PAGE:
London Film Festival 2017

Posted on: 10 Oct 2017 by Philip Wyn Jones

I began my latest London visit at the British Museum. Their Scythians exhibition, co-produced with Russia’s Hermitage, is magnificent. Then it was time to view my first film at this year’s festival. I had selected eight films in all, each one from a different country.

To start off I travelled to France for Ava (Lea Mysius, 105 min). Ava is a very unhappy teenager. She is rapidly losing her sight, hates her fun-loving mother, and teams up with a rogue of a lad who’s on the police wanted list. The film is beautifully photographed, emphasising as it does what Ava will soon lose; heightened colours and the contrast between total darkness and bright lights. Sadly, however, it’s fatally compromised by two long and irrelevant scenes, one of which takes the form of an amateur music video. They slow down the film and make it seem much longer than it actually is.

We cross over to Italy for Equilibrium (Vincenzo Marra, 83 min). A young priest is a great success in Rome but feels restless there. His life presents no challenges, so he returns to his hometown, Milan. He soon finds himself at a crossroads. Should he look after his prosperous and very popular church or venture out into the wider and sorely troubled community. His decision will change his life for ever. The priest’s dignity in adversity reminded me of Montgomery Clift in Hitchcock’s I Confess and the problems he confronts recall Linus Roache in the British film, Priest.

To Australia next for an extremely violent film, 1% (Stephen McCallum, 92 min). Gangs roar about on their motorbikes and spend their whole time fighting. It’s gang against gang, brother against brother and civil wars within the gangs themselves. The homophobic big boss is, of course, gay and blames his recent sojourn behind bars for that! This is a difficult film to watch but it’s totally convincing.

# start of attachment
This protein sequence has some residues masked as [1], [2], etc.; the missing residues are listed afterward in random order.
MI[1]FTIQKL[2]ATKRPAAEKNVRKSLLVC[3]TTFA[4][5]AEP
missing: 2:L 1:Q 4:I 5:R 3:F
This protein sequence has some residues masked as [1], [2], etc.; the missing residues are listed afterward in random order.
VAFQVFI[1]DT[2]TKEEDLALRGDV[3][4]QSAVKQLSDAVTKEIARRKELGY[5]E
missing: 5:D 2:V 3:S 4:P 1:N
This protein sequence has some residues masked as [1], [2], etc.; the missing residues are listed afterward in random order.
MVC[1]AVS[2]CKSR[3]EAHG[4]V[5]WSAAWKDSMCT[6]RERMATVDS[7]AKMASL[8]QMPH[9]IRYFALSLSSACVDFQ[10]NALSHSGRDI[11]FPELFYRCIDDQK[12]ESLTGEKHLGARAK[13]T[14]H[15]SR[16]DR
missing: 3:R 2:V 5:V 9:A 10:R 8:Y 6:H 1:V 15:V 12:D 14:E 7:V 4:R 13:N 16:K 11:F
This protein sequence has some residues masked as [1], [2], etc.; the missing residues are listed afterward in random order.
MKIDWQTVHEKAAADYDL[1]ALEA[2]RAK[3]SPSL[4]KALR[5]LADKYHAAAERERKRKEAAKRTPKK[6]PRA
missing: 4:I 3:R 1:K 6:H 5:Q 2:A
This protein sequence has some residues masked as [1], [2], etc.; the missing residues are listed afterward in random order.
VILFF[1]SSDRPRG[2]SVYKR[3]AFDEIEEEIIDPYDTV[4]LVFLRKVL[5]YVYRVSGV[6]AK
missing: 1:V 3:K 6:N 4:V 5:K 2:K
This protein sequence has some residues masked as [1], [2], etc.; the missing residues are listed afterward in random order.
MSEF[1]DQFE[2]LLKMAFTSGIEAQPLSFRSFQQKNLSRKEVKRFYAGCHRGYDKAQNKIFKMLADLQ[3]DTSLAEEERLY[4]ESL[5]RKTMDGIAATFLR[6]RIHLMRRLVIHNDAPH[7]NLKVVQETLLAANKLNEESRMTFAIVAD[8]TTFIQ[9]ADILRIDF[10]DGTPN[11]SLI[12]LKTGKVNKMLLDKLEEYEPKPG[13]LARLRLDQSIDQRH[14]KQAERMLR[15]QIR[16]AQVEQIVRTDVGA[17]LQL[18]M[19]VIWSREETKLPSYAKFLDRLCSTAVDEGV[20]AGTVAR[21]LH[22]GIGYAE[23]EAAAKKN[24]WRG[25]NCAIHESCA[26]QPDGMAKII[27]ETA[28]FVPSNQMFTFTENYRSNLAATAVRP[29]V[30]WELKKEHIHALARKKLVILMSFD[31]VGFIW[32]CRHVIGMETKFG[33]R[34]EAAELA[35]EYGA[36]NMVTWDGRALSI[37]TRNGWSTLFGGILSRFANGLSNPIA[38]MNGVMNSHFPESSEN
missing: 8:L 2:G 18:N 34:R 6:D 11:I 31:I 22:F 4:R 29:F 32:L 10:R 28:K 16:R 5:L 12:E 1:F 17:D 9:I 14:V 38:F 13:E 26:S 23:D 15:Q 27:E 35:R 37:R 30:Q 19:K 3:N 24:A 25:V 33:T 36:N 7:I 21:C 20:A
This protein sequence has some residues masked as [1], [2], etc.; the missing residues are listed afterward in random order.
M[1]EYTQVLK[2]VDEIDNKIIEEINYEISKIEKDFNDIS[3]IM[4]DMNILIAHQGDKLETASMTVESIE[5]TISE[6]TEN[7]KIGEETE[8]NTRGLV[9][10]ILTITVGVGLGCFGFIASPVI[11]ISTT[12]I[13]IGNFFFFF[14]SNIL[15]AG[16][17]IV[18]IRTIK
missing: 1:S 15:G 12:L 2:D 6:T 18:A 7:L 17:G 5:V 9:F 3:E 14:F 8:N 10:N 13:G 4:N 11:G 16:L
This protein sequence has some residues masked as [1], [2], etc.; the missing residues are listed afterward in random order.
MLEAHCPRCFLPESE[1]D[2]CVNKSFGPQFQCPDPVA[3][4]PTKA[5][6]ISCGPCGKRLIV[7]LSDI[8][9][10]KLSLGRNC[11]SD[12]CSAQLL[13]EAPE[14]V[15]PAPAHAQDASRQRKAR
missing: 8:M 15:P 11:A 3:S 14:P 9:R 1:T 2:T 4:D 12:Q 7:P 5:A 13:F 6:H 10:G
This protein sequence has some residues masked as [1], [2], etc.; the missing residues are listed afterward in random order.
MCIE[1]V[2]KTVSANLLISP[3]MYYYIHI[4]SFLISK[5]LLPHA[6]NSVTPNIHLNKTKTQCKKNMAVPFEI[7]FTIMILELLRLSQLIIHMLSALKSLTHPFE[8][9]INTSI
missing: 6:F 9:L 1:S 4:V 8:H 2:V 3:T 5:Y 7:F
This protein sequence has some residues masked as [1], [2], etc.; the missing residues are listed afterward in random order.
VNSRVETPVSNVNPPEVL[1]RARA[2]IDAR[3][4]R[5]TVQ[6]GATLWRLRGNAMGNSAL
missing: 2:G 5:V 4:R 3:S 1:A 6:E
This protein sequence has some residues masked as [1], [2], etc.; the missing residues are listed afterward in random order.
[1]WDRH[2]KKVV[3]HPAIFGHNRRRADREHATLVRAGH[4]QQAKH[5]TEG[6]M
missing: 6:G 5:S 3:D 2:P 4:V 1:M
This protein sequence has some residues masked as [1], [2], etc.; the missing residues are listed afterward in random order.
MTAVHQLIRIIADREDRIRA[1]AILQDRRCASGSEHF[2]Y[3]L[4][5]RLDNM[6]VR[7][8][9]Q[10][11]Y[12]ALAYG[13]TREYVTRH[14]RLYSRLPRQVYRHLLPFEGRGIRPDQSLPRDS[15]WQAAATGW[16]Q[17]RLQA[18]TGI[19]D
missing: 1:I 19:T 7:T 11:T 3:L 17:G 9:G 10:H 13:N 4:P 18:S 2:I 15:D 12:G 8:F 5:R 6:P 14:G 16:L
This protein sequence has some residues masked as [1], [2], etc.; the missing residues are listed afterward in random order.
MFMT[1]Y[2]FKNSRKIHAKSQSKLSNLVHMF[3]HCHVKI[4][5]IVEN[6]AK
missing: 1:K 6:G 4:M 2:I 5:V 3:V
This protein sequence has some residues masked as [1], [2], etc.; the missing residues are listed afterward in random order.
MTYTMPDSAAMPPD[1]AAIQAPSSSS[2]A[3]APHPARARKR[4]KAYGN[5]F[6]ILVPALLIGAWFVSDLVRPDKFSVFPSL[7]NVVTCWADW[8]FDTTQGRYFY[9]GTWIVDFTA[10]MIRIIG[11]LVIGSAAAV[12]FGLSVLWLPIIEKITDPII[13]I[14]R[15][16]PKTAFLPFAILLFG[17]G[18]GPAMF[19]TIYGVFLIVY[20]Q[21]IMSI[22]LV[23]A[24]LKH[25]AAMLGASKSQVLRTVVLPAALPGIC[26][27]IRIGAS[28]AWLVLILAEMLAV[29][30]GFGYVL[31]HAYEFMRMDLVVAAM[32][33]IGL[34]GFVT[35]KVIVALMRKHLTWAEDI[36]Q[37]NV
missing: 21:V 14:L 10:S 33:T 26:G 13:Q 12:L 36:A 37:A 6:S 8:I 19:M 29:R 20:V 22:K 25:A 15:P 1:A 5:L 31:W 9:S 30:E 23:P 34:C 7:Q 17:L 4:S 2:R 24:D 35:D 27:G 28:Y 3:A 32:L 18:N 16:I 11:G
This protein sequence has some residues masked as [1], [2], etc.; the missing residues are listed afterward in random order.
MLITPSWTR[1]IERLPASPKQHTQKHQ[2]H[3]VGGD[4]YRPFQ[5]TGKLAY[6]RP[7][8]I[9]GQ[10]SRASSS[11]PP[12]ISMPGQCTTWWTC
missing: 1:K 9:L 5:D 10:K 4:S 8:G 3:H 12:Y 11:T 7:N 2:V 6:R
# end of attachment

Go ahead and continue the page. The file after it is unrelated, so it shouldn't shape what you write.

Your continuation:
We’r off to Mexico now, for April’s Daughter (Michel Franco, 103 min). April is  approaching middle age and resents that. Indeed she looks younger than her eldest daughter! When her youngest daughter, still in her early teens, becomes pregnant,  April  takes over in a manner that rather worried the Mexican film censor.  This delightful film will be a treat for fans of Ozon and Almodovar.

The notorious wall doesn’t impede us and we cross to the USA for The Light of the Moon (Jessica M Thompson, 95 min). The film has only just started when a young professional woman is raped. From then on we witness her reaction and that of her colleagues and close friends. This is no representative case study. The woman is a striking, and often unpleasant, individual who attacks those people who are trying to help her. It makes for a powerful , cliché-free film.

Denmark invites us next, for Word of God (Henrik Ruben Genz, 108 min). No, this is not a religious film. We meet a family comprising mother, father and three sons. The father rather fancies himself as a writer and teacher and has drawn up a set of rules which he expects the family to follow without question. One of them concerns his wife and declares that they will have sex every Tuesday and Friday. He also appears to approve of the eldest son’s record-breaking attempts in his bedroom. The hilarious comedy notwithstanding, this is also a very touching film.

We return briefly to the British Isles for my penultimate film, Beast (pictured, Michael Pearce, 107 min). This murder mystery lacks originality. Set in Jersey, it concerns a young woman with a troubled past. Just when a succession of young women are murdered, she befriends a handsome young stranger who is not of her elevated social class. Surely, he must be the murderer. Can she save him from a prison sentence? What if he really is guilty? The creaky plot and some risible dialogue make this a tedious film. The scenery is glorious but this is not a travelogue for the local tourist board – or is it?

And so to Iceland for my favourite film at this festival, Rift (Erlingur Thoroddsen, 111min). At 3am, a man is woken up by a frantic message from his former gay partner.  Something terrifying has happened. He travels overnight to find out what’s going on. He finds out and so do we.  What then is this film? A dissection of a failed gay relationship? A ghost story? A horror film? It’s all three and brilliantly done. Go to see it, but don’t expect an undisturbed night’s sleep afterwards.

Philp Wyn Jones


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